> eyebeam reblog system

Hanging out? Hogging it is more like it. Get off it! I want to reblog
<pout> <pout>

> ( and am currently coding version 2 of the
> backend (with much help from Jonah Peretti and Michael Frumin). reblog
> is formally quite similar to the current rhizome website in the sense
> that it has a community-fed text input system that is then parsed and
> republished on the site.

Nononononono. It is edited. It is not a regular feed where anything
would be aggregated unfiltered. It is definitely not conventional XML
aggregation and Jonah wanted it that way because they wanted a
moderated aggregation to the site. Correct?

> reblog is simple, it takes an unlimited number of RSS feeds as input
> and lets you parse them into a single RSS feed as output. the main
> differences with rhiz i can see are 1) rhizome uses the emails posted
> to rhizome raw as its input channel, while reblog uses posts from
> about 80 web feeds, 2) rhizome uses a group of "superusers" who can
> publish articles on the website, while reblog uses a single rotating
> "guest reblogger" (a convention which could easily be changed in the
> future to include multiple simultaneous rebloggers).

The advantage of 1 list to 80 blogs is huge and that is what I mean by
vertical scaling.

> rhizome could conceivably reorganize itself around the reblog model,
> using both email and rhizomer blog feeds as the input.

Absolutely. Yahoo! has an RSS for their open email lists. So the
model has been proven. I have to dig for the link to that feature but
have used it.

l i z a


Re: Re: Blog vs Board (re: Blogging Survey)

On Wednesday, Jul 7, 2004, at 08:03 America/New_York, Jason Van Anden
> If members felt more secure participating in this board, I feel that a
> lot more would decide to participate as a community, rather than
> opting to secede into their own blogs. This has less to do with how
> new technology can accomodate this activity, but rather how this
> already huge community could be motivated to become more invested.

Well given that the 'community' is mostly composed of geeks, something
dealing with technology might inspire them. Then again, I'd love to see
the median age for Rhizome members. I bet a lot of them are having
offline lives disrupt their online presence. Grock knows now a bunch of
them here in NYC have spawned and will suffer the same fate us earlier
breeders have. Heh.

/ l i z a


Re: Re: Re: Blog vs Board (re: Blogging Survey)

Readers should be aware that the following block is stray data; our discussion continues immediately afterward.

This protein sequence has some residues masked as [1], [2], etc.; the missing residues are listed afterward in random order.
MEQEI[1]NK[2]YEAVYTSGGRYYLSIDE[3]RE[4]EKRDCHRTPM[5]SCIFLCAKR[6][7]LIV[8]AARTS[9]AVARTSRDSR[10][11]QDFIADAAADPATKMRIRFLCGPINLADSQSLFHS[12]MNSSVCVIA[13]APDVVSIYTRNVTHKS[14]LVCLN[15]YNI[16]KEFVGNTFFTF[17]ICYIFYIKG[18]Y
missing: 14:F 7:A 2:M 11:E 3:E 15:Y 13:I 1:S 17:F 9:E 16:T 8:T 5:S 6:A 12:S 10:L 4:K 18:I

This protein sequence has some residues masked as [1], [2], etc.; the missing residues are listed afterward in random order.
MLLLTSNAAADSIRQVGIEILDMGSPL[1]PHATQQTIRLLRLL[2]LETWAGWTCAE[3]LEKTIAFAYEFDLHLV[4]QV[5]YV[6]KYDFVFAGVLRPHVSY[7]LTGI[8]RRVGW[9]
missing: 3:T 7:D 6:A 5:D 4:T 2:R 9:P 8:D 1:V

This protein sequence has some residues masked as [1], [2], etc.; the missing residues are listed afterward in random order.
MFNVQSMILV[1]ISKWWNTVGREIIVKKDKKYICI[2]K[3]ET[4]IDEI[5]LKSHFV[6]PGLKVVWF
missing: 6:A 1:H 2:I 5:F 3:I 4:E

On Tuesday, Jul 6, 2004, at 23:59 America/New_York, curt cloninger
> So what do I want out of rhizome? When I first came to rhizome, I
> wanted to discover a like-minded community of creative folks who
> wanted to talk about art. I never quite discovered that (except for a
> handful of kindred spirits). What I did discover was different, but
> in some ways even more beneficial to me (although it took me a while
> to appreciate it).

This makes me think of the house of greek parents in "My Big Fat Greek
Wedding". It's funny how the house was built to keep the Exenos from
coming in. What I like about having a blog is that I have no idea who
will get hooked into it. I am the #3 search choice for spongemonkeys
and #6 for masturbation month

No I have not been masturbating for a month with spongemonkeys
(although I should post something like that and see what happens).
Anyhow, it's been interesting to see some of the comments on these and
other topics. Then there are the personal emails I receive from people
that, once I visit their sites I go, WOW! now I know why they 'clicked'
with what I write.

You just don't get that on a gated community. Need the traffic or
pedestrians, runners, strollers and transients. That's what makes blogs

l i z a


Re: Blog vs Board (re: Blogging Survey)

On Tuesday, Jul 6, 2004, at 14:33 America/New_York, Francis Hwang wrote:

> So that's a goal of mine, though it's perhaps less concrete than the
> goals you offered. Blogs to me make sense because an increasing amount
> of discussion in our field lives outside the Rhizome walls. There are
> a lot of small reasons for it (and, yes, the membership policy is one
> of those) but the big reason is this: The internet ain't what it used
> to be. There are lots of people who want to maintain their own little
> atomic sites somewhere else besides on some mega-community site like
> Rhizome ... I think it would be cool to find ways to include them in
> the conversation, too.

The poster-child for metawebbing and vertical scaling has to be this
site :

Net Artists should kiss the feet of people like Christiane Paul or Curt
Cloninger. I have no idea how they do it, really. Clicking one bookmark
at a time? Is that the best net artists can do? And don't get me
started with those all-flash-all-the-time sites. Really, keeping track
net art is like trying to give cats a bath.

l i z a